When’s the last time you plopped yourself in front of a mirror, turned your eyelids inside out, stuck out your tongue, and made Chewbacca noises? The last time you grabbed your kid, threw her up in the air, and laughed with her in glee? (And hopefully you caught her on the way down!) Or chilled with family or friends over a board game? Or just went all wiggly all by your lonesome?

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    We get to feeling so darn serious, it’s hard to play, to let ourselves play. You know your life has gone down an evil, evil path (the Dark Side is strong, but… well, it’s Dark. Duh!) when playing makes you embarrassed. Even when you’re alone.

    I’d suggest you fix that.

    Fortunately, there’s an easy and proven effective remedy for play deprivation and seriousitis: go out and play! Come on, you know how! That’s right, shake your booty, do a gold miner dance, flail your arms around your head like a squid-person, tell your secretary you love her but you’re not a cannibal and interfaith relationships are so difficult – do something downright goofy. That’s an order, soldier!

    And here’s the thing: spending some profoundly non-serious time with yourself or with others may well make you better at all that serious stuff that’s been sucking at your soul and preventing you from playing in the first place. You’ll feel better, be more relaxed, and enjoy more creativity – which unless you’re a drill sergeant in a Vietnam-era coming of age story, can’t help but make the rest of your life that much better.

    See you out there!

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    Last Updated on March 13, 2019

    How to Get out of a Rut: 12 Useful Ways to Get Unstuck

    How to Get out of a Rut: 12 Useful Ways to Get Unstuck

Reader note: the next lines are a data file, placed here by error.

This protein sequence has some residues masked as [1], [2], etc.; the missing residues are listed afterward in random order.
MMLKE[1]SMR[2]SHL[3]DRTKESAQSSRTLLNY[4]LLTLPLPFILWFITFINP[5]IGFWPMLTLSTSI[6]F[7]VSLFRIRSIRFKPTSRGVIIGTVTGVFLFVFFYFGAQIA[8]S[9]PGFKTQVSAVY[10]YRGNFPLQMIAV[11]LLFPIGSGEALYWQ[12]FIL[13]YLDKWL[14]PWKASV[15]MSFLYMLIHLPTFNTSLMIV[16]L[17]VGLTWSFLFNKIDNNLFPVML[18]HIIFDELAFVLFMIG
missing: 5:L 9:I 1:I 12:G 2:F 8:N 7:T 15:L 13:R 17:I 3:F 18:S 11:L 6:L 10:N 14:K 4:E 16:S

Have you gotten into a rut before? Or are you in a rut right now?

    You know you’re in a rut when you run out of ideas and inspiration. I personally see a rut as a productivity vacuum. It might very well be a reason why you aren’t getting results. Even as you spend more time on your work, you can’t seem to get anything constructive done. While I’m normally productive, I get into occasional ruts (especially when I’ve been working back-to-back without rest). During those times, I can spend an entire day in front of the computer and get nothing done. It can be quite frustrating.

    Over time, I have tried and found several methods that are helpful to pull me out of a rut. If you experience ruts too, whether as a working professional, a writer, a blogger, a student or other work, you will find these useful. Here are 12 of my personal tips to get out of ruts:

    1. Work on the small tasks.

    When you are in a rut, tackle it by starting small. Clear away your smaller tasks which have been piling up. Reply to your emails, organize your documents, declutter your work space, and reply to private messages.

    Whenever I finish doing that, I generate a positive momentum which I bring forward to my work.

    2. Take a break from your work desk.

    Get yourself away from your desk and go take a walk. Go to the washroom, walk around the office, go out and get a snack.

    Your mind is too bogged down and needs some airing. Sometimes I get new ideas right after I walk away from my computer.

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    3. Upgrade yourself

    Take the down time to upgrade yourself. Go to a seminar. Read up on new materials (#7). Pick up a new language. Or any of the 42 ways here to improve yourself.

    The modern computer uses different typefaces because Steve Jobs dropped in on a calligraphy class back in college. How’s that for inspiration?

    4. Talk to a friend.